CIMBA decoupled the front end of the web application from the back end data such that the data can exist on any server and the front end application can exist on another server. Sandro Hawke posted several videos beginning with the title "Building Social Applications with Linked Data Platform (LDP) -- Crosscloud"
Part 2 of this video series  shows a demonstration of CIMBA by Dr. Andrei Sambra.
Although CIMBA was targeted towards microblogging, the personal data store can be targeted at any front end application. For microblogging, and other applications, a special standard pattern is developed that utilizes the linked data platform ,.
SOLiD, a platform that gained a lot of energy in mid-2015 with the Crosscloud project , is described on GitHub  and serves as a foundation in the initiative. It follows the Linked Data Platform standard that is used to build the LDP server Apache Marmotta  and in Fedora 4 in Islandora  for organizing library collections, amongst other things. One thing that is unique about SOLiD is its use of the WebID URI in the authentication and authorization process.
Athough many implementations of SOLiD exist , the one with present significant effort is for Node.js. This is available through the link at .
In a previous post , the use of databox.me to create a WebID, client certificate, and private key was presented. This is useful for authenticating as a user to a SOLiD based server and authorizing the user to access resources through the access control language .
In order to launch our own SOLiD server, we need a server side certificate to support HTTPS in order to verify the servers integrity to the client . We could run it without TLS/SSL, that is over HTTP, but this is risky. For proof of this, the author has run a SOLiD server (previously called ldnode) with a Linked Data File Manager called WARP ; and achieved an environment on localhost (i.e. on the local machine) that looked very similar to rww.io when it was operational.
Fortunately, the README for node-solid-server  goes into how to set this up. We already created a client side certificate and private key with databox.me and stored it in our browser. The public personal profile document created upon databox.me signup and used for FOAF+SSL authentication is available at http://bshambaugh.databox.me/profile/card .
To create the server side certificate (as opposed to the client side certificate to authenticate an entity with a WebID) to allow the SOLiD server to serve itself over HTTPS we have multiple options. We could purchase one online signed by a root certificate authority , obtain a free one through a service like letsencrypt , or create our own self-signed certificate with openssl (or the like).
Since we are testing SOLiD locally, lets try using a server side certificate. The README  suggests the following commands:
openssl genrsa 2048 > ../localhost.key
openssl req -new -x509 -nodes -sha256 -days 3650 -key ../localhost.key -subj '/CN=*.localhost' > ../localhost.cert
This creates a private key called localhost.key and a certificate called localhost.cert in the directory above the local one. I went ahead and added the extension .pem to both of them since they are already in the PEM  format.
cp localhost.key localhost.key.pem
cp localhost.cert localhost.cert.pem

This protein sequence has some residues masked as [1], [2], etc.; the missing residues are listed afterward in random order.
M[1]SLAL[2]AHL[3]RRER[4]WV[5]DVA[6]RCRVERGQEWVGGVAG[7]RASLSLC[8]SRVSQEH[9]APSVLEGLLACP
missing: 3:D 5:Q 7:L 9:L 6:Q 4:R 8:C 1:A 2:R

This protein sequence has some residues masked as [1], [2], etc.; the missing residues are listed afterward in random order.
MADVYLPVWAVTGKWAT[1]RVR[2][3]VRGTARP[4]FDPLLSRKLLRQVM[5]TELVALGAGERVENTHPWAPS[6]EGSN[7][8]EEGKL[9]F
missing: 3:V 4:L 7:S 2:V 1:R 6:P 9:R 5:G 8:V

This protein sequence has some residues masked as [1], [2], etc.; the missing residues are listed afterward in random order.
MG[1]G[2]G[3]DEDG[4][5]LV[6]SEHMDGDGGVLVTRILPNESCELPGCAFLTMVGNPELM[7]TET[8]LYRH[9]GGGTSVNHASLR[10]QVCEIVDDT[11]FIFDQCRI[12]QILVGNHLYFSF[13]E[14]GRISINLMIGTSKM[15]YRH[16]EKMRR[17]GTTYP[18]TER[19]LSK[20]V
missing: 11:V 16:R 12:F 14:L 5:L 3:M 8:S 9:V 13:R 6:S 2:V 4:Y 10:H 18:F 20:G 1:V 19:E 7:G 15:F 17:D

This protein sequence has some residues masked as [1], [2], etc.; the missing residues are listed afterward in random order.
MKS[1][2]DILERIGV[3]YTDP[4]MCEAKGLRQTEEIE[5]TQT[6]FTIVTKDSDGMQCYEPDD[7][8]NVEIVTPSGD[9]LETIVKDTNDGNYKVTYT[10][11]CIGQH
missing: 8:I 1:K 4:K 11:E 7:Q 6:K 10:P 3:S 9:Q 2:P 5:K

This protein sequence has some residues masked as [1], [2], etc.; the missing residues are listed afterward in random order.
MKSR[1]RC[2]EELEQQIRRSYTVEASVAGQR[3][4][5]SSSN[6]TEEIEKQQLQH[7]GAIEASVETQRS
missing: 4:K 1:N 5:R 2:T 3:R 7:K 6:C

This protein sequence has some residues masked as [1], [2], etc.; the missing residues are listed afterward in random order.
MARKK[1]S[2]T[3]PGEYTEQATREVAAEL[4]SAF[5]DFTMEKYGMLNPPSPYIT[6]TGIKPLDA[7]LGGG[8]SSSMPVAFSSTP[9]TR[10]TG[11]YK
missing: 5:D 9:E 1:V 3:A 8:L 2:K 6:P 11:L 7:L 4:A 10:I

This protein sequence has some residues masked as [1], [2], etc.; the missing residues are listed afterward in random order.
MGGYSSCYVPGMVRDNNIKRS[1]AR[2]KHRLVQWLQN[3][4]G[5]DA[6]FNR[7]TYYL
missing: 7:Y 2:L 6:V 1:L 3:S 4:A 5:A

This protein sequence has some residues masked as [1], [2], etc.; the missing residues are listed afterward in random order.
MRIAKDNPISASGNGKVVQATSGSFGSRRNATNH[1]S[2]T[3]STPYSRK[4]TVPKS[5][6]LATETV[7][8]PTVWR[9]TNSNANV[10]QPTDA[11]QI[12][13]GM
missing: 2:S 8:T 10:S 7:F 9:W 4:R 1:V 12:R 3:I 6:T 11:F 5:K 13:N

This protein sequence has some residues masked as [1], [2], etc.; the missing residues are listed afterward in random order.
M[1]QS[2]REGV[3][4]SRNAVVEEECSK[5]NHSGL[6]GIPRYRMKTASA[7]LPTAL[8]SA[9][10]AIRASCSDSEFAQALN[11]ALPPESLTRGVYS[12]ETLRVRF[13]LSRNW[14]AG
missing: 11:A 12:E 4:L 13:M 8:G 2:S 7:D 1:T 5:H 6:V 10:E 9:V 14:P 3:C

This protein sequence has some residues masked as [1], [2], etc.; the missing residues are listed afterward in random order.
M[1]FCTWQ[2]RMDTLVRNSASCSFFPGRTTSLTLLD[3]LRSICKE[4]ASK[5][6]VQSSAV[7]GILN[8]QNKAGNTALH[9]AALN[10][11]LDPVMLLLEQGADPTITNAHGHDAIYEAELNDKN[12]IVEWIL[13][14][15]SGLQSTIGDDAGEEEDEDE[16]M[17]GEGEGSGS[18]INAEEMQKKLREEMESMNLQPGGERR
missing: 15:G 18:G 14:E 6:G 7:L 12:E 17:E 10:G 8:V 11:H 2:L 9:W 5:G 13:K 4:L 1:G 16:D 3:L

Now that we have our server certificates, we need to have node-solid-server running. In order to do this, we need Node.js v6. I chose to also have the latest version of Ubuntu, 16.04 to run Node. N.B: I was running with Ubuntu 12.04 before but I discovered that this required a special configuration as the version of g++ included with the distribution did not support some of the recent additions in v8 requiring me to configure for another C compiler .
I found the instructions at Digital Ocean useful , specifically the section titled "How To Install Using NVM" .
Once I have Node.js Installed I can install node solid server. I do this by following the instructions in the README . Specifically:
npm install -g solid-server
Now that I have solid server installed with the -g flag (which means I can access it globally) I can tell it about my server side certificates. There are two ways to do this.
I can either use the solid-server installation to create a json file to point to them, or I can tell solid about then at each startup.
To create the json  file I use the following command:
I then follow by pressing enter for each input request except for those that prompt with a y/N option or a path the SSL private key or SSL certificate.
For the y/N options I select y (at least for "Enable WebID authentication"). For the path to the SSL certificate and SSL key I point to the relative path to them. Since the ones I created were in the present directory where initiated solid with "solid init" then they are simply localhost.key (or localhost.key.pem) and localhost.cert (or localhost.cert.pem or localhost.crt.pem, or localhost.crt) .
Going through this process creates a file called config.json . After this I can go ahead and start the solid server from the same directory using the command:
Alternatively, I may want to avoid using the config.json file and pass everything in as an input parameter in the shell at startup. I found it effective to delete the config.json file (if it exists) before trying this.
solid start ---port 8443 --ssl-key localhost.key.pem --ssl-cert localhost.cert.pem \
I am specifying port 8443, localhost.key.pem as private key for my server certificate, localhost.cert.pem as the server certificate, use of webid based authentication with --webid, and verbose output in the shell with -v .